Parents and children can avoid the dangers by taking key precautions and embracing alternative activities

Mary Fowkes, a pathologist at Mount Sinai Hospital in New York, examines brain slices from an autopsy.


Why Autopsies Are Proving Crucial During Covid-19

Advances in medical imaging have reduced the need for the procedure, but it is leading to discoveries that may help with better treatments

An illustration of Legionella bacteria, the cause of Legionnaires' disease

Why Reports of Legionnaires' Disease Are on the Rise in the United States

Though less common than in the past, Legionella bacteria and other dangerous pathogens still lurk in drinking water

A father and his daughter engage in a video chat with their doctor.


Should Parents Test for Covid if Their Kid Might Just Have a Cold?

Experts weigh in on when students with runny noses, fevers, and coughs should be quarantined and checked

A woman with anorexia gets ready to weigh herself.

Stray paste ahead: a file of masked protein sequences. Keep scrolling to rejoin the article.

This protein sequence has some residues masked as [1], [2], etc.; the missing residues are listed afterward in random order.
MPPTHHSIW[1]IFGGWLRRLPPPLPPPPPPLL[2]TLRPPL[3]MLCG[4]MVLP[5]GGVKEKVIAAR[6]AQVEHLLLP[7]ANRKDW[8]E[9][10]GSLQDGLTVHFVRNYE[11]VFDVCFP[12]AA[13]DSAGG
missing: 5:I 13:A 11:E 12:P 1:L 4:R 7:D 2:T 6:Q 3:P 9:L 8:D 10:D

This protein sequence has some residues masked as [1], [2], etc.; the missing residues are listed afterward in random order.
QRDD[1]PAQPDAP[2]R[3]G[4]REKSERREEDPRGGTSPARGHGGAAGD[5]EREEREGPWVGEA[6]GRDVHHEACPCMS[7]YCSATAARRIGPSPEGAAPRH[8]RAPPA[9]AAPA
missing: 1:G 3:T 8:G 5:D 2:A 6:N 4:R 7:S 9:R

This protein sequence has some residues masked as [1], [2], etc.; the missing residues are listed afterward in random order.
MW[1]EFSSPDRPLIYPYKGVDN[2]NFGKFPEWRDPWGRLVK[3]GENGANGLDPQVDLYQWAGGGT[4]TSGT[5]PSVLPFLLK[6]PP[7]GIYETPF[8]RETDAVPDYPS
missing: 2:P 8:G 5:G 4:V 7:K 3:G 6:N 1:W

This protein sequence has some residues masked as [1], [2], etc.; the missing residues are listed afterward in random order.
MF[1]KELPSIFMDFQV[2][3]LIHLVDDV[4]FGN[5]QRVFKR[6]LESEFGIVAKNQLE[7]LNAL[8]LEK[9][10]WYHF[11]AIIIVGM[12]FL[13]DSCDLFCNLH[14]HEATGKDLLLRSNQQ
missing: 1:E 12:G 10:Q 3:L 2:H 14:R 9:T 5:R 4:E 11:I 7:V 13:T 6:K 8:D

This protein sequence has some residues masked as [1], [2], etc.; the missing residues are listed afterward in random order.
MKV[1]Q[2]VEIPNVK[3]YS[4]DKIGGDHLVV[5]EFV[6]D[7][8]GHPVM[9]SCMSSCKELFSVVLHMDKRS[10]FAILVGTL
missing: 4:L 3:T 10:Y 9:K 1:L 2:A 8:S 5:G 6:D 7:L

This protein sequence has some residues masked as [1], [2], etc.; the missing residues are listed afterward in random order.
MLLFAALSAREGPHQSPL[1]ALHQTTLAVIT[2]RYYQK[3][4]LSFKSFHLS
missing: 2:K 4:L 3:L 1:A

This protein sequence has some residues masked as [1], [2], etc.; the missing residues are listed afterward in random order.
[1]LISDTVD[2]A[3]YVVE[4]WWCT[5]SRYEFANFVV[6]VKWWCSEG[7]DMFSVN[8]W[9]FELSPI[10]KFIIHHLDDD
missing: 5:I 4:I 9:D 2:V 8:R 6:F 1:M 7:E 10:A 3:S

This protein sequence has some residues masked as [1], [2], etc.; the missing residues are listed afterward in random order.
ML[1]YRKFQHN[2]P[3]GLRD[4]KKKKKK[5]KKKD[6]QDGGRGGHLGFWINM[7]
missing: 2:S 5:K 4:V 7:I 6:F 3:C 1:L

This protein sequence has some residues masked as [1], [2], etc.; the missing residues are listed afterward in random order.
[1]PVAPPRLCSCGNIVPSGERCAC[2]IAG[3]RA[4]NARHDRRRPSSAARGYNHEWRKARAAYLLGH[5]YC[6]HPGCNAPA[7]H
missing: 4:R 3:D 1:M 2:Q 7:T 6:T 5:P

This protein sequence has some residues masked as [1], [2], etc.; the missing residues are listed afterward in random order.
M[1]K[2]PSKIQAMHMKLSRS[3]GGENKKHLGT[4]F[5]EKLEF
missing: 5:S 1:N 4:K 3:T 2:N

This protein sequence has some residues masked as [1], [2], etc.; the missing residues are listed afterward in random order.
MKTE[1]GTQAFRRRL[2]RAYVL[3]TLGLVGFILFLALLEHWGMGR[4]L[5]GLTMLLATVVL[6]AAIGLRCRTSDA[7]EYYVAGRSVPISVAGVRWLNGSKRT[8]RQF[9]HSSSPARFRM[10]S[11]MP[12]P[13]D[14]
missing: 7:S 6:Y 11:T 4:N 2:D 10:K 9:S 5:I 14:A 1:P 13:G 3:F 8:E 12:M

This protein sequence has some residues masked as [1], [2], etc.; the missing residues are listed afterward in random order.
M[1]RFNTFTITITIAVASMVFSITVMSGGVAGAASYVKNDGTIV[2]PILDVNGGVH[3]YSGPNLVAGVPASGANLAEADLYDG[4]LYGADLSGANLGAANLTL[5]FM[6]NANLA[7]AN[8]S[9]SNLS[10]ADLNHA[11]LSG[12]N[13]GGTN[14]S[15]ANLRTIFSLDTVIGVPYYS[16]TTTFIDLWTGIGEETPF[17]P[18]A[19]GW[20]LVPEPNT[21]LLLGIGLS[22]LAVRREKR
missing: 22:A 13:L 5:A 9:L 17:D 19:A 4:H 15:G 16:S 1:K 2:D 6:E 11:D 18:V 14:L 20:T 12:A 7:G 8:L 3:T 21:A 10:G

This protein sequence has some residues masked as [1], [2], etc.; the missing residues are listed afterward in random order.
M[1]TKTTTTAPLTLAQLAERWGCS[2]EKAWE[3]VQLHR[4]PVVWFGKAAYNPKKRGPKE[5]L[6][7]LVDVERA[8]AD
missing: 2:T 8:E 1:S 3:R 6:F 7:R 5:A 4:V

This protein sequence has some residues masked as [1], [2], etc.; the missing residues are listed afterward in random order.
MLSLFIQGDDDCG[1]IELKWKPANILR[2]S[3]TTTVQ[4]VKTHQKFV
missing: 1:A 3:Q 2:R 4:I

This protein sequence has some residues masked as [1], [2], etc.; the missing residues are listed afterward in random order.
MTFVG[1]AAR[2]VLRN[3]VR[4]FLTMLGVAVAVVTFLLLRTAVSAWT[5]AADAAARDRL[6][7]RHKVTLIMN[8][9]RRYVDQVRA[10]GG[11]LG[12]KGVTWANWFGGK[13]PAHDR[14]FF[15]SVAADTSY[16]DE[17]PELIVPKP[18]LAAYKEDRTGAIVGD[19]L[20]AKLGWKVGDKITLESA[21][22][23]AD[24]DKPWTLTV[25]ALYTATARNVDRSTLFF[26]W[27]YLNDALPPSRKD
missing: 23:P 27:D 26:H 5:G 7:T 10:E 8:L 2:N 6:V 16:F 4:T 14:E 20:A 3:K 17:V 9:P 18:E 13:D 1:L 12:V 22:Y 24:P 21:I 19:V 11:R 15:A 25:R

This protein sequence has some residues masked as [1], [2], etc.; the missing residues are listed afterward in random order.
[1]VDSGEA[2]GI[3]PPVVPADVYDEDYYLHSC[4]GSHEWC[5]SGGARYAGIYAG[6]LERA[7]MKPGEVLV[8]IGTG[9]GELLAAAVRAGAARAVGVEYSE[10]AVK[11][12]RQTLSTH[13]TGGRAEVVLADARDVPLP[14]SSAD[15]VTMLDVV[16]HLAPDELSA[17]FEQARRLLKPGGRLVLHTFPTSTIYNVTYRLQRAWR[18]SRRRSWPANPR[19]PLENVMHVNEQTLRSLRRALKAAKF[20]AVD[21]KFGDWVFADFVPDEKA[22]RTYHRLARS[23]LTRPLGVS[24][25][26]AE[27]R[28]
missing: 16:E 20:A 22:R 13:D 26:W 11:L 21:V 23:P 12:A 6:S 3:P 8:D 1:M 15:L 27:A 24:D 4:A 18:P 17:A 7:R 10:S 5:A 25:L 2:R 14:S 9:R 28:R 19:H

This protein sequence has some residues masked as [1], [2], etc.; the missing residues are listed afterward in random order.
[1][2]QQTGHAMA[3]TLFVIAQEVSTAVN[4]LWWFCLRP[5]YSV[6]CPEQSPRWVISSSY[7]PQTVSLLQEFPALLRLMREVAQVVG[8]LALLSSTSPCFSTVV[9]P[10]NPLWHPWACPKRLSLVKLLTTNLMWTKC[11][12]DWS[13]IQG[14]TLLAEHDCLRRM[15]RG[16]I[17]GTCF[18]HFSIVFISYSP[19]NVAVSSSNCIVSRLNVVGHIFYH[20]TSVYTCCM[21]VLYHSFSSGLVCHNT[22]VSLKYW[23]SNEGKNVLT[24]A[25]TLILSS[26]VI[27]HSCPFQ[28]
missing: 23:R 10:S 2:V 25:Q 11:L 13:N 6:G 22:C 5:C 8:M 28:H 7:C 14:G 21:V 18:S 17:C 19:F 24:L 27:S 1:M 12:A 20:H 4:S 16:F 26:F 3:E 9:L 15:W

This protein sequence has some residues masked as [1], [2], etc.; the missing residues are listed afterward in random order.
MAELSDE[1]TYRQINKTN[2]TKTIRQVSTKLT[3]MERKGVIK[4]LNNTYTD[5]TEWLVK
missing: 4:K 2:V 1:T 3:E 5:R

How Patients With Eating Disorders Have Been Affected by the Pandemic

A recent study suggests that worries related to Covid-19 may exacerbate conditions including anorexia and binge eating

As countries in the Northern Hemisphere enter flu season, experts are looking to patterns from Southern Hemisphere nations as a source of cautious optimism.


What to Expect When Covid-19 and the Flu Season Collide

Experts weigh in on the necessary steps to ensure a mild flu season during the pandemic

The museum is located in Copenhagen's historic center.

The World's First Happiness Museum Opens in Denmark

The Nordic country is consistently ranked among the planet's happiest

School children are spaced apart in one of the rooms used for lunch at Woodland Elementary School in Milford, Massachusetts on Sept. 11, 2020.


Exactly How Far Should You Distance From Others to Avoid Covid-19?

The CDC recommends 6 feet or more, the WHO about half that distance, but experts say the science is far from settled